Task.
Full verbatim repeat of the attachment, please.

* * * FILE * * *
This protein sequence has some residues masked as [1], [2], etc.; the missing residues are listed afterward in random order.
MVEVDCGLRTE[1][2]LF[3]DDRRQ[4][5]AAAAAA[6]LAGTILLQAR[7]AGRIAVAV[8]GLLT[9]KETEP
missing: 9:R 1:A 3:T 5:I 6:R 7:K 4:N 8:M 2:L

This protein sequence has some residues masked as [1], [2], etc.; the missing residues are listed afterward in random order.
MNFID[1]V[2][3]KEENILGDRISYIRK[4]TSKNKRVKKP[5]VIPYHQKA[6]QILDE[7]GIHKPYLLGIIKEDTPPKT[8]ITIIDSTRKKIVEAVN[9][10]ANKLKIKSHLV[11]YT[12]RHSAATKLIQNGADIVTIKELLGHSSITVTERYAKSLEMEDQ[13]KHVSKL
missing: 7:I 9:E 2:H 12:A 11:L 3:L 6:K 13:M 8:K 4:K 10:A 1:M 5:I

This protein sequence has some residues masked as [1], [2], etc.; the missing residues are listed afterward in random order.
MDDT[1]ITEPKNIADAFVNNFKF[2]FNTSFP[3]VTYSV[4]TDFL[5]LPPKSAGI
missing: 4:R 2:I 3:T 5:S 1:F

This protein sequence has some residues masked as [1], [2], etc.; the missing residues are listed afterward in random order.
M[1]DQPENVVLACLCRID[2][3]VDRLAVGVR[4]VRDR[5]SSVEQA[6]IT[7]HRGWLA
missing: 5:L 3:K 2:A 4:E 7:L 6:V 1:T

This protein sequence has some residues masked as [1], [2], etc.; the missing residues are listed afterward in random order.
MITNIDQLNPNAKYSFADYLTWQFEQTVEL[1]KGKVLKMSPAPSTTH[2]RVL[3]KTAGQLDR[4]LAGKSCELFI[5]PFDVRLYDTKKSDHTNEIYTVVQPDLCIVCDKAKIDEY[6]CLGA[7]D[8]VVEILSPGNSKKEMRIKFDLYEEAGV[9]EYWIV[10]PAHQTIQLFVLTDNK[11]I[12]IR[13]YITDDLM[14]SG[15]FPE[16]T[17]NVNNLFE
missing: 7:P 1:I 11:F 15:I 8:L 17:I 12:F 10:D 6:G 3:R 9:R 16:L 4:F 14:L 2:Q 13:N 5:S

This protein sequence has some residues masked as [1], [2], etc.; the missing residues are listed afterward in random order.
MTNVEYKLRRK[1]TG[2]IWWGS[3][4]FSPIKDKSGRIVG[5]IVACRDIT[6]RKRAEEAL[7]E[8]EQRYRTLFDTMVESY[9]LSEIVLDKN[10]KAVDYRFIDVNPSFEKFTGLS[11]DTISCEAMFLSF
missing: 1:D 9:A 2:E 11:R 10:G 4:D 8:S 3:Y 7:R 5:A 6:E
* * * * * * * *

This protein sequence has some residues masked as [1], [2], etc.; the missing residues are listed afterward in random order.
MVEVDCGLRTE[1][2]LF[3]DDRRQ[4][5]AAAAAA[6]LAGTILLQAR[7]AGRIAVAV[8]GLLT[9]KETEP
missing: 9:R 1:A 3:T 5:I 6:R 7:K 4:N 8:M 2:L

This protein sequence has some residues masked as [1], [2], etc.; the missing residues are listed afterward in random order.
MNFID[1]V[2][3]KEENILGDRISYIRK[4]TSKNKRVKKP[5]VIPYHQKA[6]QILDE[7]GIHKPYLLGIIKEDTPPKT[8]ITIIDSTRKKIVEAVN[9][10]ANKLKIKSHLV[11]YT[12]RHSAATKLIQNGADIVTIKELLGHSSITVTERYAKSLEMEDQ[13]KHVSKL
missing: 7:I 9:E 2:H 12:A 11:L 3:L 6:K 13:M 8:K 4:K 10:A 1:M 5:I

This protein sequence has some residues masked as [1], [2], etc.; the missing residues are listed afterward in random order.
MDDT[1]ITEPKNIADAFVNNFKF[2]FNTSFP[3]VTYSV[4]TDFL[5]LPPKSAGI
missing: 4:R 2:I 3:T 5:S 1:F

This protein sequence has some residues masked as [1], [2], etc.; the missing residues are listed afterward in random order.
M[1]DQPENVVLACLCRID[2][3]VDRLAVGVR[4]VRDR[5]SSVEQA[6]IT[7]HRGWLA
missing: 5:L 3:K 2:A 4:E 7:L 6:V 1:T

This protein sequence has some residues masked as [1], [2], etc.; the missing residues are listed afterward in random order.
MITNIDQLNPNAKYSFADYLTWQFEQTVEL[1]KGKVLKMSPAPSTTH[2]RVL[3]KTAGQLDR[4]LAGKSCELFI[5]PFDVRLYDTKKSDHTNEIYTVVQPDLCIVCDKAKIDEY[6]CLGA[7]D[8]VVEILSPGNSKKEMRIKFDLYEEAGV[9]EYWIV[10]PAHQTIQLFVLTDNK[11]I[12]IR[13]YITDDLM[14]SG[15]FPE[16]T[17]NVNNLFE
missing: 7:P 1:I 11:F 15:I 8:L 17:I 12:F 10:D 6:G 3:R 9:R 16:L 4:F 14:L 2:Q 13:N 5:S

This protein sequence has some residues masked as [1], [2], etc.; the missing residues are listed afterward in random order.
MTNVEYKLRRK[1]TG[2]IWWGS[3][4]FSPIKDKSGRIVG[5]IVACRDIT[6]RKRAEEAL[7]E[8]EQRYRTLFDTMVESY[9]LSEIVLDKN[10]KAVDYRFIDVNPSFEKFTGLS[11]DTISCEAMFLSF
missing: 1:D 9:A 2:E 11:R 10:G 4:D 8:S 3:Y 7:R 5:A 6:E